Format: PDF / Kindle (mobi) / ePub
“The precariousness of travel is revealed in this unnerving new collection of stories.”
Introduced by Ali Smith
Translated for the first time from the Swedish by Silvester Mazzarella
Translated into English for the first time, Travelling Light takes us into new Tove Jansson territory.
A professor arrives in a beautiful Spanish village only to find that her host has left and she must cope with fractious neighbours alone; a holiday on a Finnish Island is thrown into disarray by an oddly intrusive child; an artist returns from abroad to discover that her past has been eerily usurped.
With the deceptively light prose that is her hallmark, Tove Jansson reveals to us the precariousness of a journey – the unease we feel at being placed outside of our millieu, the restlessness and shadows that intrude upon a summer.
safety razor in the bathroom: perhaps a man had to move out because of me. Viktoria put on her hat and coat, poured a saucer of milk for the cats and went out. The morning was chilly; the sun had barely risen above the crest of the mountain. The village street ended in the square, a pretty little place with a pump in the middle and several trees which had not yet put out leaves; she must find out what they were. Plane trees perhaps? There was the shop, and José’s Café and a big yellow letterbox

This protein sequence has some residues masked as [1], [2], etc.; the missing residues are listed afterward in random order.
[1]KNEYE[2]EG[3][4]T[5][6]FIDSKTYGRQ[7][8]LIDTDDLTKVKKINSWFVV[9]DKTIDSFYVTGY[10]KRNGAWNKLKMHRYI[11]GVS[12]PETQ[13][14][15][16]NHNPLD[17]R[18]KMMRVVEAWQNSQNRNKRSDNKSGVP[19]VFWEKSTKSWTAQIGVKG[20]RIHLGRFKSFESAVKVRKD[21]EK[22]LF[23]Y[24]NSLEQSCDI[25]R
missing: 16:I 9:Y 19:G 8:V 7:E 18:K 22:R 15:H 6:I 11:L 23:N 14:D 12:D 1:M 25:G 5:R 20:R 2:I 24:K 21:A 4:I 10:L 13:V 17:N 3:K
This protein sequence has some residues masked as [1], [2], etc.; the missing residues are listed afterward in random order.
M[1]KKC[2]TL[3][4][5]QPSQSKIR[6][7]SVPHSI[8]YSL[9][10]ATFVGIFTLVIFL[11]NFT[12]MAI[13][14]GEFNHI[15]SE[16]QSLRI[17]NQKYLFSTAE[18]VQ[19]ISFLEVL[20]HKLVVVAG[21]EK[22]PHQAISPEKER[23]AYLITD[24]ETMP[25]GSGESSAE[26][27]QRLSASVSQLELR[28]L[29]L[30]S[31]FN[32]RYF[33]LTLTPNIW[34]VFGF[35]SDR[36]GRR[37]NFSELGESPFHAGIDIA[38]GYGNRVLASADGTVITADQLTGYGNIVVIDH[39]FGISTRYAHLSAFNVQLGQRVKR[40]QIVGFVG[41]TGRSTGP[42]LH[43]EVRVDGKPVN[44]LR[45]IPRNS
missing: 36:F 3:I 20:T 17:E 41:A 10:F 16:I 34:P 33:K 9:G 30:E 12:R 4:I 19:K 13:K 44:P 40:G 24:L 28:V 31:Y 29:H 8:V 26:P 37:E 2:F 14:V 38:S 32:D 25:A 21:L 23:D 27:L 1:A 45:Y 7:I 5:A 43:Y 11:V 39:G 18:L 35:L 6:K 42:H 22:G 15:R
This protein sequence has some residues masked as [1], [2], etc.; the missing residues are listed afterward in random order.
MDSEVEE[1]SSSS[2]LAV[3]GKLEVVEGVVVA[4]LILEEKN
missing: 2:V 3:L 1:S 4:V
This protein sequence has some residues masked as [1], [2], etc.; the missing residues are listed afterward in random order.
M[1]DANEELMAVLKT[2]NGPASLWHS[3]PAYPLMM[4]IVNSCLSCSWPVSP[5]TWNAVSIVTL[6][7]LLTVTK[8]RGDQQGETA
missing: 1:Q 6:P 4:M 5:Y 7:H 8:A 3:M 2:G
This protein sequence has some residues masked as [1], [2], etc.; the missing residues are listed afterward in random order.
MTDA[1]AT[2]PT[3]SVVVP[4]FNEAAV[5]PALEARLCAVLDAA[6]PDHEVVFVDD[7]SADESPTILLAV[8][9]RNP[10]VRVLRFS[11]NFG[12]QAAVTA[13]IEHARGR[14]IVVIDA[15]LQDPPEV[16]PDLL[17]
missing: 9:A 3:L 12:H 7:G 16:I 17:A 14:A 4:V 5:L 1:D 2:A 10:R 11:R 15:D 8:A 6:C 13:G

biggest one all year,” Josephine assured her. “Everyone does just what they want, and to hell with everybody else, just footloose and fancy-free! Hurry up; we haven’t got all day! We stopped at your place but you weren’t there. This is Mabel and Ellen and Jackie. Here, have a tipple of this! We’re going to a party!” It was whisky again. They drove down the hill at a dizzying speed. One of Josephine’s friends had started singing. Viktoria looked out anxiously for X; it wouldn’t do at all for X to
“Try and eat something. You’re getting much too thin.” She took down the household book and entered the new cans of sauerkraut on the Vegetables page. Very soon Kristian started talking about the window. They had to open it, free it up and let in the daylight again. He couldn’t stand this darkness any longer. “But they’ll get in!” Emily exclaimed. “they’ll find us in no time and take all the food I’ve been shopping for! Kris, please do try to understand. You have no idea what I’ve seen! The
many children in every class, in every bloody class. And if you stand up to them, it just makes it worse. Don’t say it. I’m going to sleep.” * * * Towards evening he went out to have a look at the eider. Two gulls were giving a strange performance on the rock slope nearby. With a rapid series of short sharp cries and powerfully flapping wings, the cock besieged his hen. Arne went back inside. “It’s bestial,” he said. “It’s disgusting.” “Do you think so? I think it’s beautiful. Shall we have
They’ll stay for a while, long enough, don’t you think? And it’s only just around the corner.” “Okay, let’s do it,” I said, and he laughed. Brunnspark was beautiful: everything growing and bursting into leaf. Suddenly I wasn’t tired any more; all I knew was that Jonny was happy. We all stopped in front of a large bird-cherry tree that was already in full bloom, shining chalk-white in the spring night. As I looked at the tree, it suddenly occurred to me that I hadn’t loved Jonny the way I could